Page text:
Disney Teams with Geena Davis To Check Scripts for Bias Using AI

Last week, at New Zealand’s Power of Inclusion Summit, Oscar-winner Geena Davis announced her Institute on Gender in Media will partner with Disney to use a new AI tool to help “spell check” its scripts for potential bias. The tool, called GD-IQ: Spell Check for Bias, helps identify opportunities for filmmakers to increase representation by women and girls as well as other underrepresented groups in movie scripts. (GD-IQ stands for Geena Davis Inclusion Quotient, if you’re wondering.) 

In the closing keynote of the summit, Davis said, “I’m very proud to announce we have a brand new partnership with Walt Disney Studios using Spell Check for Bias. They are our pilot partners and we’re going to collaborate with Disney over the next year using this tool to help their decision-making, identify opportunities to increase diversity and inclusion in the manuscripts that they receive. We’re very excited about the possibilities with this new technology and we encourage everybody to get in touch with us and give it a try.”

The Spell Check for Bias tool uses technology developed at the University of Southern California to scan scripts and identify opportunities for inclusion. The tool can determine how the characters’ gender, ethnicity, sexual orientation, disability status, and other characteristics that are underrepresented on film stack up to real-world population metrics. It can also provide data on how many speaking lines each group has, the sophistication of the language each uses, and social hierarchy of the characters.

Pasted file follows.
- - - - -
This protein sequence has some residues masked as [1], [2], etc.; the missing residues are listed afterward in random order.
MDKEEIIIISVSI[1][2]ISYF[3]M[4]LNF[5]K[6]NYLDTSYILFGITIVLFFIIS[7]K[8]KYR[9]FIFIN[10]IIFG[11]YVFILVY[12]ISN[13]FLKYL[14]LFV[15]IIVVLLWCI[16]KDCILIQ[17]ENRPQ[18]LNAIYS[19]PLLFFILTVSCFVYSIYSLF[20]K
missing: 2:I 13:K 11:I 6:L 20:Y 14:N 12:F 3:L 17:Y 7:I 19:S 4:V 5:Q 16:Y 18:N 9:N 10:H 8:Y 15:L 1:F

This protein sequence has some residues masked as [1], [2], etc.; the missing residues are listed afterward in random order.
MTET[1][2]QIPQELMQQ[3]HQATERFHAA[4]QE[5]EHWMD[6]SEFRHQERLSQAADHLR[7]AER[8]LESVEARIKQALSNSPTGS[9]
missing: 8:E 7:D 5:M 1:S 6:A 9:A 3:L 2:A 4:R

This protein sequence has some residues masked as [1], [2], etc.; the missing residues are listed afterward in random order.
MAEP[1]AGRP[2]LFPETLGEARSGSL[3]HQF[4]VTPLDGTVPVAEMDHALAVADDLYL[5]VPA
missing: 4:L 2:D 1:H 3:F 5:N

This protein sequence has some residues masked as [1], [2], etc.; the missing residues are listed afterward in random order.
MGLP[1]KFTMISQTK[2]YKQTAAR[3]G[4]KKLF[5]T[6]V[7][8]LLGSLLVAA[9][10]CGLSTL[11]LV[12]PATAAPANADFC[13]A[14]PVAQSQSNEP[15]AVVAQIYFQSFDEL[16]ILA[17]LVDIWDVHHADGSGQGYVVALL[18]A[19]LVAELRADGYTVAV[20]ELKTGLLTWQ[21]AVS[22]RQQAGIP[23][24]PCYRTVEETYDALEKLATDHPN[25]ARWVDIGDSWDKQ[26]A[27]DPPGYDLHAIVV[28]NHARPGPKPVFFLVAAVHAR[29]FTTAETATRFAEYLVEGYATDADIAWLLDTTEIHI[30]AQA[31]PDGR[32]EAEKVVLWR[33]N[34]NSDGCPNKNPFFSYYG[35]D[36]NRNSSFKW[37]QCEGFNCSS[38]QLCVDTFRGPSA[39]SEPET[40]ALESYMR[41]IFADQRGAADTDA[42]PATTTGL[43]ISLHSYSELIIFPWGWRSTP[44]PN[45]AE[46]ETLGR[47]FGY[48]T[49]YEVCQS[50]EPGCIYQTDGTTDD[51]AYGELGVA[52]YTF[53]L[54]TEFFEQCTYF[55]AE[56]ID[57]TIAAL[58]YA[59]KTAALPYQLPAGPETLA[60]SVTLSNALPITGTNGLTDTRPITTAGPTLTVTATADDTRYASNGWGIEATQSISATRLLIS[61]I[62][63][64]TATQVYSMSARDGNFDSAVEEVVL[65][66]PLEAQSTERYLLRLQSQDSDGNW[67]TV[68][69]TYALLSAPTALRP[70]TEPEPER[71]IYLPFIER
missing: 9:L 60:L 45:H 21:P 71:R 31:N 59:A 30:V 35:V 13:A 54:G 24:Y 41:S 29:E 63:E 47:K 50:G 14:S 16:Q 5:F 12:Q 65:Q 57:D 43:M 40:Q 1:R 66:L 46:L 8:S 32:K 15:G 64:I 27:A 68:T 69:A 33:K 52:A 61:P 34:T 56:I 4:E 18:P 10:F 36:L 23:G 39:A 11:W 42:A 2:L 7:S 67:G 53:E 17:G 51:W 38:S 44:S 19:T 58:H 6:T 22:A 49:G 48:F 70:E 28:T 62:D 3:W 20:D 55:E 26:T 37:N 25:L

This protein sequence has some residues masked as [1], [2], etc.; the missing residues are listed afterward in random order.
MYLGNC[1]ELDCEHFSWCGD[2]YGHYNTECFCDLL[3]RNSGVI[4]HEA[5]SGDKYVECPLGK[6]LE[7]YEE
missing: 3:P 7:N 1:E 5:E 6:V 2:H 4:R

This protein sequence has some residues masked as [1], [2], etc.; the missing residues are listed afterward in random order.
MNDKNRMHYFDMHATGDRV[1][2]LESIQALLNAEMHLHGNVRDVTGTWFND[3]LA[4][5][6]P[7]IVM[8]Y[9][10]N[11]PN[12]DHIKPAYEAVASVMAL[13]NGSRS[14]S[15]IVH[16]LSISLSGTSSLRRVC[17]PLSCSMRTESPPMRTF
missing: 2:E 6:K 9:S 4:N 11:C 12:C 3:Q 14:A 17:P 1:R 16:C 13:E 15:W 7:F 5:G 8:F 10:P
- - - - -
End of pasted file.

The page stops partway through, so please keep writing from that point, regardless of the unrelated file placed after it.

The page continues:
Geena Davis poses with Minnie Mouse in front of Cinderella’s castle; Photo from Screen Rant

Davis made it clear that her goal is not to “shame and blame” well-meaning screenwriters, but rather to uncover potential opportunities to increase audience exposure to underrepresented groups. Davis has been an ardent advocate for inclusivity in film, specifically for female representation. In 2004, she started the Geena Davis Institute on Gender in Media. The institute’s mission is to work with the entertainment industry to “engage, educate and influence the creation of gender balanced onscreen portrayals, reducing harmful stereotypes and creating an abundance of unique and intersectional female characters in entertainment targeting children 11 and under.”  

In her keynote, Davis went on to say, “There’s one category of gross gender inequality where the underrepresentation of women can be fixed absolutely overnight — and it’s onscreen. The very next project somebody makes — the next movie, TV show — can be gender-balanced. We can make this change happen very fast. In the time it takes to create a new show or a new film, we can present a whole new vision of the future. Yes, there are woefully few female CEOs in the world, but half of them can be female onscreen immediately. How are we possibly going to get the number of women and girls interested in STEM careers that we need for science, technology, engineering and math? There can be droves of women in STEM careers now on TV and in movies, and then it will happen in real life.”